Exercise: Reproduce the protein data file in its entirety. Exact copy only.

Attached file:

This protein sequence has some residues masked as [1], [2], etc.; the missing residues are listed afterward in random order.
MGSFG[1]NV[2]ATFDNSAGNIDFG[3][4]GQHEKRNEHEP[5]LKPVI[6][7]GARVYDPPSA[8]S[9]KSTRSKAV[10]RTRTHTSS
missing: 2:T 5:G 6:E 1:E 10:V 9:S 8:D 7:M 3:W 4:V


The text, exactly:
This protein sequence has some residues masked as [1], [2], etc.; the missing residues are listed afterward in random order.
MGSFG[1]NV[2]ATFDNSAGNIDFG[3][4]GQHEKRNEHEP[5]LKPVI[6][7]GARVYDPPSA[8]S[9]KSTRSKAV[10]RTRTHTSS
missing: 2:T 5:G 6:E 1:E 10:V 9:S 8:D 7:M 3:W 4:V